Posted in Indemnification and Advancement Most senior corporate executive have a general understanding of the importance to them of their corporate indemnification rights. As I have noted in prior posts refer for example herean issue that frequently recurs is question of when the company may withhold advancement.
In this case the intent is to curb some of the worst excesses in terms of privacy violation by corporate entities and to put control over their data back in the hands of the owners of that data: Regular readers of my blog know that privacy is a subject that is dear to me and as such I welcome the GDPR and hope that the law will have its intended effect.
Ironically, these companies are breaking the law by sending these messages… Privacy is an important thing, it is so important that the framers of the Universal Declaration of Human Rights saw fit to include it in their short list of things that everybody should have.
Kinds of data Data comes in many different kinds, there is data associated with a person an individual and there is data that is not associated with a particular individual. This means that to all intents and purposes you should focus on data associated with a particular individual.
Examples of such profile data are your social media postings, your medical history including your x-rays, the data an advertising agency keeps on you and so on. What the GDPR clarifies and which was already the law anyway, but which companies routinely ignored is that you are not the owner of that data.
You are merely the steward of the data, and that holding the data is a liability to your business. And being a proper steward of that data requires all kinds of processes to be in place which you should have had anyway!
If that sounds like a burden to you then yes, you are right, it is a burden. But then again, data life-cycle management makes good sense, after all if you are hanging on to data that you have no business having or if you refuse to correct wrong data or if you refuse to tell people what you have on them then your company is not acting in the interest of the people whose data it holds.
And that is a key item: Their interests are legitimate, but secondary. The kinds of data that companies hold will have a significant impact on the burden of the GDPR, as a rule, the more critical the data to the individual, the higher the burden.
So the burden for data that is already public is relatively small or non-existent. The burden for data that is highly confidential, such as your medical records or your financial dealings is much higher. Of course not all banks were equally concerned with this and some banks will see a larger amount of work under the GDPR than before.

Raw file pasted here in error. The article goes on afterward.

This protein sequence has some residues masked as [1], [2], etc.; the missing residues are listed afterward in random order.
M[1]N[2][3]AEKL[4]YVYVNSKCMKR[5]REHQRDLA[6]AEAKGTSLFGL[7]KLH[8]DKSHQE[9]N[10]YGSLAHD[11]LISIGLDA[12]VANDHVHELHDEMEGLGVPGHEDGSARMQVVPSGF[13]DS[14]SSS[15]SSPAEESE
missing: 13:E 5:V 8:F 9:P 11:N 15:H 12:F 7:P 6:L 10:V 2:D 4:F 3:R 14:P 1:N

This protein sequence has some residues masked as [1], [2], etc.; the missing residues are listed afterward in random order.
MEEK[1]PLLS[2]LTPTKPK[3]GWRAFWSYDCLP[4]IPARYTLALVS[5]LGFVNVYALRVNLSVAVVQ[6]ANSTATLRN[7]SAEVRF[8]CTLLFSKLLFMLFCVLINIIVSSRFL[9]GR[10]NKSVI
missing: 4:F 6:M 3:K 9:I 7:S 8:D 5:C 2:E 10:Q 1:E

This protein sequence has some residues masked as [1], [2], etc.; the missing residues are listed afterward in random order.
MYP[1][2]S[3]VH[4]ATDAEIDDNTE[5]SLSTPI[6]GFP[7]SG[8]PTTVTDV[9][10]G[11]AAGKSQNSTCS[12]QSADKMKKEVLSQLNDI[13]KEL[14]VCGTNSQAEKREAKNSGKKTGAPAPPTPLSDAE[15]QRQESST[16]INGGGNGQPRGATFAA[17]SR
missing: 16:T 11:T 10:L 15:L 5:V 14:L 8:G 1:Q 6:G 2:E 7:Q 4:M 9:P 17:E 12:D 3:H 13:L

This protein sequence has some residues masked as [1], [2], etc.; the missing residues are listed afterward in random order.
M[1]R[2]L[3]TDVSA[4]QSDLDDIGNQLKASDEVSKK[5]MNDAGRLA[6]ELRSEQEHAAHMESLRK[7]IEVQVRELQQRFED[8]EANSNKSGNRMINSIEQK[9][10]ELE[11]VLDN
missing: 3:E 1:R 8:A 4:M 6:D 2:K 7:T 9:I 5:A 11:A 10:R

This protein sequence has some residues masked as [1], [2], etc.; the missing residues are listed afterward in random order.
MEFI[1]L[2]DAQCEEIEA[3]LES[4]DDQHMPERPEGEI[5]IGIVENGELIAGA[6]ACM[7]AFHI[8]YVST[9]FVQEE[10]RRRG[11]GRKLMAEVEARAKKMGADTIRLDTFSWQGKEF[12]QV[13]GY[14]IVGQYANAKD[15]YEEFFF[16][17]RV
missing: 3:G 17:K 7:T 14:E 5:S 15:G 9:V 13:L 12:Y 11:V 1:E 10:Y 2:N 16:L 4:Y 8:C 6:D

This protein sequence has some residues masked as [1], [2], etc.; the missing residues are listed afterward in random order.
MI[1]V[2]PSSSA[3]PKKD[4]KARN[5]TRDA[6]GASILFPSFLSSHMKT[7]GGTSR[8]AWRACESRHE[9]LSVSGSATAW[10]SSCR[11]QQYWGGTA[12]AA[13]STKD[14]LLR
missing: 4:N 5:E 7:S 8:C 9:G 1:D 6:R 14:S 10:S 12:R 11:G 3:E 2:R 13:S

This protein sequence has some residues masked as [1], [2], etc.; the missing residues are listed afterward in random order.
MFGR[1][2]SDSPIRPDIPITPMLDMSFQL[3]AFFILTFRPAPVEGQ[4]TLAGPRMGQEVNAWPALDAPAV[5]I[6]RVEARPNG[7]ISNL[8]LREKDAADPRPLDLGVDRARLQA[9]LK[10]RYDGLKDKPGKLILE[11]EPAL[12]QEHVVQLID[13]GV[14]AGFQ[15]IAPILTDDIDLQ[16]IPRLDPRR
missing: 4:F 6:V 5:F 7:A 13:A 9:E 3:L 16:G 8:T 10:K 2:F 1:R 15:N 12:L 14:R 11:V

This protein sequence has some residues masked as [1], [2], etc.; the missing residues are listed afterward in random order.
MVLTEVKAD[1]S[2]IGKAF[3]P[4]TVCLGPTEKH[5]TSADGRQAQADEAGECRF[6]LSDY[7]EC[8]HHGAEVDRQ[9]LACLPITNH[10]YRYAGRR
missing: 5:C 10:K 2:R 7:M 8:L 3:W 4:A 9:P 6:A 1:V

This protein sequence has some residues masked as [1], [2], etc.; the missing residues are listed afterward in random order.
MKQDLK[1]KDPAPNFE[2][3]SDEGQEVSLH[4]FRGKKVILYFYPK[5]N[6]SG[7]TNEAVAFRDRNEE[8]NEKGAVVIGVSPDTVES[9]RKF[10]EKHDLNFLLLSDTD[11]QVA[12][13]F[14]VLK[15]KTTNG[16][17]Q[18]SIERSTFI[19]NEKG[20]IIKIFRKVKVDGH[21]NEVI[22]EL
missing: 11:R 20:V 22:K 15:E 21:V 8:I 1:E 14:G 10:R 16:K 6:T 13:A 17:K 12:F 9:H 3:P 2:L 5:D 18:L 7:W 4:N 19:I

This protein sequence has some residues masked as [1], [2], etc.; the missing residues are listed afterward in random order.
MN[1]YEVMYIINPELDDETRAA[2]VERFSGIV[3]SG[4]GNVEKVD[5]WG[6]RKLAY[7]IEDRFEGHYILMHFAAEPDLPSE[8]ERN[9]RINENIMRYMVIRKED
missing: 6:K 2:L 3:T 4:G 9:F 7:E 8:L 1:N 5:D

And one hospital may have done a better job in the past than another.
This goes for businesses just the same, those businesses that already had their house in order and that have automated procedures in place and that in general have put themselves in the position of being stewards rather than owners of the data they hold are likely in a good position when it comes to dealing with the GDPR.
Then there is the kind of data that has special consideration: It is everything that allows you to find out who the data is about. Examples of obvious PII are full names and social security numbers. And many more examples like that. The simplest solution is to deal with all data that you hold on an individual as though it is PII.
Better safe than sorry. But if you feel you must treat some of your users data in a different way then you need to carefully weigh what data you treat as PII and what data you are more cavalier with. Quantity of data Companies that have thousands of records of data for instance: For that reason such companies which are most likely larger anyway will have to expend more effort and will have face a larger burden to become compliant than the smaller ones.
Yes, the aforementioned life-cycle management is going to be the same amount of work for a small company as it is for a large one, but if you could do the work to collect the data there is no excuse for not properly managing it.
But that is your bookkeeping, which probably has little to no direct connection to your live web services, and is only concerned with actual sales and refunds. Size of the organization The burden of compliance on a small organization will be lower because having a dedicated DPO data protection officer or CCO chief compliance officer is not going to be required for SMEs unless they deal with very large volumes of data or deal with very sensitive data.
But very small companies say a 1 person company dealing with extremely high risk data would do well to consider at least hiring an outsider for a bit to ensure that they are not exposed to extreme risks.
In some cases, for very small entities processing very small amounts of non-critical data a DPO may not be required at all.Provide the nuts and bolts of government organization, outlines government powers and any limitations on those powers. is the law of the land.
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What does a comprehensive and enforceable lease look like? This panel will discuss how to get the most out of your lease, without drafting a page contract. The Nuts and Bolts of Contract Management.
Nov 30, PM - PM Charles Hayes Family Investment Center (FIC), Cisco Lab - S Wabash, Chicago. Publications Branding: The Nuts and Bolts of Creating and Protecting a Company Logo. Aug 17, First published in the Hawai‘i Bar Journal (the official publication of the Hawai‘i State Bar Association), August Edition.
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